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NERUDA, Pablo.

Un canto para Bolivar.

Availability: In stock

Published: Mexico City Imprenta Universitaria, 1941

Stock Code: 124282

OR On display in 43 Dover Street


First edition, presentation copy, inscribed by the author on the half-title, "Para Gomez Sicre, afectuosamente, Neruda, 1942, Mex". The recipient was the noted Cuban lawyer, art critic and author José Gómez Sicre (1916-1991), an important conduit for Latin American artists seeking an audience in the United States. He moved in the same artistic and political circles as Neruda in both America and Europe. At the time of the inscription, Neruda held a diplomatic post as Consul General in Mexico City and Gómez Sicre would soon embark on a six-month sabbatical in New York, helping organise the MoMA exhibition Contemporary Cuban Painting.
This poem, one of 500 copies printed, is an openly political work praising Simón Bolívar, the liberator of South America from Spanish colonialism. Beginning with a verse modelled after the Lord's Prayer that substitutes Bolívar for God, Neruda places Bolívar on the battle lines in Madrid during the Spanish Civil War. De Costa argues that this poem marks a new direction for Neruda, in that he uses America as the subject for a new poetry of commitment (de Costa 104). The poem was composed for a reading in the Teatro Bolívar of the Universidad Nacional Autónoma de México in Mexico on 24 July 1941, the 111th anniversary of Bolívar's death. Neruda reportedly had a case of writer's block, which he shifted with a glass of absinthe only a few hours before the reading.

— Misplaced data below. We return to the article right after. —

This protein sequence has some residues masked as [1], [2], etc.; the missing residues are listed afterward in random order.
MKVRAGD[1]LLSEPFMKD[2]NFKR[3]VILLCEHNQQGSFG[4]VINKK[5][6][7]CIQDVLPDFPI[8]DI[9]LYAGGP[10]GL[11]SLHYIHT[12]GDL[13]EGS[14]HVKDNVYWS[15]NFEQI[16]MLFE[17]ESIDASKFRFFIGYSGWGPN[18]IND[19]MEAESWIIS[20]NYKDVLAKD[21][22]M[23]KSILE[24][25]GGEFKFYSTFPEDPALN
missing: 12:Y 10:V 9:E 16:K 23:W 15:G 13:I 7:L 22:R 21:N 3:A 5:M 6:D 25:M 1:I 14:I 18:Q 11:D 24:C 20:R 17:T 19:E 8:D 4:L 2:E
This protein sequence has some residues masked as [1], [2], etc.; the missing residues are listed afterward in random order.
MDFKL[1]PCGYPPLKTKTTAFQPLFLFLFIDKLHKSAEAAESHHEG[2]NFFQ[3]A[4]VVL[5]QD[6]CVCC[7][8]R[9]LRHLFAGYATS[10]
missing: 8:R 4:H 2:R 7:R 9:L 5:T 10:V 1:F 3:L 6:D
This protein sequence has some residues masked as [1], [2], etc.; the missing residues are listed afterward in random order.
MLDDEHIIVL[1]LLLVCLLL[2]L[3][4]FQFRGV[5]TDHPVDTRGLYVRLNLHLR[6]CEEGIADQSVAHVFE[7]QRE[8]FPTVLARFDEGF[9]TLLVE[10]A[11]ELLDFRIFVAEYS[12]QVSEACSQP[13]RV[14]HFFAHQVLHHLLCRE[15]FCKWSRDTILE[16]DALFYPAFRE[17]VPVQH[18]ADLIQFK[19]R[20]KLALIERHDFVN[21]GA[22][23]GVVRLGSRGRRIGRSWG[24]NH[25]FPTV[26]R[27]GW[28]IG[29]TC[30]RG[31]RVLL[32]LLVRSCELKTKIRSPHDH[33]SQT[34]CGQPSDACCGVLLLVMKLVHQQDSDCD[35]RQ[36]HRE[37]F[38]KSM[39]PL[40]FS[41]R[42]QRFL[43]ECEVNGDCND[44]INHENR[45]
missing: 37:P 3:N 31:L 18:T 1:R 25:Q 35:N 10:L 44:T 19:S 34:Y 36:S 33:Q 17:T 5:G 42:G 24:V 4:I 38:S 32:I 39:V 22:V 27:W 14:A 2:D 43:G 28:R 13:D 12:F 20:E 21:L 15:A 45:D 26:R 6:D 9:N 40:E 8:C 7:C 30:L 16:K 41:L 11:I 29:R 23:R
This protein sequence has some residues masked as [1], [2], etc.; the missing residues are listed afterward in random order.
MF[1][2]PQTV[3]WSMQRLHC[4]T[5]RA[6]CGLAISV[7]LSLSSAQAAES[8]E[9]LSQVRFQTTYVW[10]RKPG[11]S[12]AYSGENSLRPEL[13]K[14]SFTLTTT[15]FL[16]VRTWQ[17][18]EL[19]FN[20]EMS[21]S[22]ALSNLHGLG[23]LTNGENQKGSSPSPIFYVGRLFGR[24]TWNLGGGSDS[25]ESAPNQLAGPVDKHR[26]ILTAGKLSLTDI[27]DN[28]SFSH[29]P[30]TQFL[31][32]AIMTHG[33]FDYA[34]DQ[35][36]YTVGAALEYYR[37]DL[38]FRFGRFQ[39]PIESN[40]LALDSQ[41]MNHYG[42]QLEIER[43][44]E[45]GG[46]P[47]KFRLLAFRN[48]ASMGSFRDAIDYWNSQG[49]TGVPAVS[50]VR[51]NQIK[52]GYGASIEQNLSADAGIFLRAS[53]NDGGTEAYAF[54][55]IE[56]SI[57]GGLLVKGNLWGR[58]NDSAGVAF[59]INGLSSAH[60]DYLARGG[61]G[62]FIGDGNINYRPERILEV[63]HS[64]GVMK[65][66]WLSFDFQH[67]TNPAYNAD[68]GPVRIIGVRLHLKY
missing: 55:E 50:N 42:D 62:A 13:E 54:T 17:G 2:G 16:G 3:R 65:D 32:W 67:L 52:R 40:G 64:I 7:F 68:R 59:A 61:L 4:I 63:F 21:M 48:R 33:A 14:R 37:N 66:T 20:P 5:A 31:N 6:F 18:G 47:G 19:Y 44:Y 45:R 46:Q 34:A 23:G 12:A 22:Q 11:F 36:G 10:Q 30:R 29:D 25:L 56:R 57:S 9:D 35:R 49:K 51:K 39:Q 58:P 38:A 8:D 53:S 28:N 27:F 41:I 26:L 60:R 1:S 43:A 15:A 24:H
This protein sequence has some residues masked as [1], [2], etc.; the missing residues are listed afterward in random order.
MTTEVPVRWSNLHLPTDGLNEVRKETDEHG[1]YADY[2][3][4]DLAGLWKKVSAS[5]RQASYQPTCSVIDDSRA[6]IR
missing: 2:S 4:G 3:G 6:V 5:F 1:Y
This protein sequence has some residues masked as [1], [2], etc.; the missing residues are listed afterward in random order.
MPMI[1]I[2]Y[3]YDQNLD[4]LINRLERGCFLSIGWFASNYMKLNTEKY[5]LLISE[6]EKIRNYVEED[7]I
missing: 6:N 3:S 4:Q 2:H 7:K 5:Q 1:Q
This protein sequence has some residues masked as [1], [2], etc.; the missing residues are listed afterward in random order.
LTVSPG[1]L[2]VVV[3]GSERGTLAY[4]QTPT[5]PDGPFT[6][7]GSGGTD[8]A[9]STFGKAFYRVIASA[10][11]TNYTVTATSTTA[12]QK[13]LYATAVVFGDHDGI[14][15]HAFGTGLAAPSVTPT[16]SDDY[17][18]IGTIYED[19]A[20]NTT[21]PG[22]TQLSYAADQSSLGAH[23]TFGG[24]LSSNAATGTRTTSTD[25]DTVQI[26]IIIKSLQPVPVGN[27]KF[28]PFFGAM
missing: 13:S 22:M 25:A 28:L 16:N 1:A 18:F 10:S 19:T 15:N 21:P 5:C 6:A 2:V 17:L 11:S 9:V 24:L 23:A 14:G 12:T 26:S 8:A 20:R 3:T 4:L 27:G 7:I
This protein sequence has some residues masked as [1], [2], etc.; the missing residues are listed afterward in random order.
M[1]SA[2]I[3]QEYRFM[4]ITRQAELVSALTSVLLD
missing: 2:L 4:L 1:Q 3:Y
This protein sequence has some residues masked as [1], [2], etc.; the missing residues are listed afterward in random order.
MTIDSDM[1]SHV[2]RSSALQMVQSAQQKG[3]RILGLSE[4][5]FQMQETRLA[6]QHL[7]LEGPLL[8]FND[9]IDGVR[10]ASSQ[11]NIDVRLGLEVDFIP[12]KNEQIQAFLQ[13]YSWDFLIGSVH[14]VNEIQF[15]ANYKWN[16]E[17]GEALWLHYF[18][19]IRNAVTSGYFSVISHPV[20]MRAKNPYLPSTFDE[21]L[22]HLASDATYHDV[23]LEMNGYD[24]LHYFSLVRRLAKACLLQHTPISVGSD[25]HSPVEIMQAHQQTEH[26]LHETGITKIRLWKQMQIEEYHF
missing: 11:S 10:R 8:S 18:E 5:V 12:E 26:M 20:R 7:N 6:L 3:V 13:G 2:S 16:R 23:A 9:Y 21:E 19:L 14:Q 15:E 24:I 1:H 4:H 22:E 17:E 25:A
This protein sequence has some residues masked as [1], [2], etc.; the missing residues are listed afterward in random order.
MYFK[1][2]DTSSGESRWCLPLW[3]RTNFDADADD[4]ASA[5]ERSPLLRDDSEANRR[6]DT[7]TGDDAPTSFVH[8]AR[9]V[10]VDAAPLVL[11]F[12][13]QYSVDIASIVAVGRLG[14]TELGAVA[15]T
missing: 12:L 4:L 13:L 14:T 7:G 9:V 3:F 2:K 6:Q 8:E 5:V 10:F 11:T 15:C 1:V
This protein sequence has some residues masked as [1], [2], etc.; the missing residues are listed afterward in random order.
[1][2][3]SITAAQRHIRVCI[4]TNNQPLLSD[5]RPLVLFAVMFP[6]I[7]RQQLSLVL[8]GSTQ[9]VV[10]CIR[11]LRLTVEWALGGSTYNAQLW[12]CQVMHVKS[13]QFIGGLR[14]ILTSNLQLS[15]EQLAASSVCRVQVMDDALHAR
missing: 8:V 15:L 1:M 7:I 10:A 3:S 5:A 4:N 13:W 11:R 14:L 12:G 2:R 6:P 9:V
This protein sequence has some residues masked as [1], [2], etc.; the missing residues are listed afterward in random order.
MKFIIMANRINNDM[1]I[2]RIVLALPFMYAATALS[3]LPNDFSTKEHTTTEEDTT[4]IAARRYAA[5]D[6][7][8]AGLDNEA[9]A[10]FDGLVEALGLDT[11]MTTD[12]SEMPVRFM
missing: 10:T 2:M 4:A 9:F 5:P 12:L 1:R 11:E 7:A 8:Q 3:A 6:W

Spanish exile Joaquín Xirau gave a speech before Neruda's reading in which he claimed that Bolívar was a "Spanish patriot" (Siqueiros). This politically charged statement, aligning Bolívar with the Spanish Republicans, annoyed some Franco supporters in the audience. The political tone of Neruda's poem further irritated them and they interrupted him with cries of "Death to the Spanish Republic" and "Long live the Generalissimo". A near-riot ensued; UNAM printed Neruda's poem in this lovely edition to make amends.

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Quarto. Original white card wrappers printed in brown and black, edges untrimmed, title page in brown and black and with vignette and border decoration, initials in brown. With the original unprinted glassine wrappers, lightly pasted onto inner covers at folds.


Spine rubbed at tips and with short split at foot, endleaves a little spotted. A near-fine copy in the faintly marked glassine, chipped along the spine.


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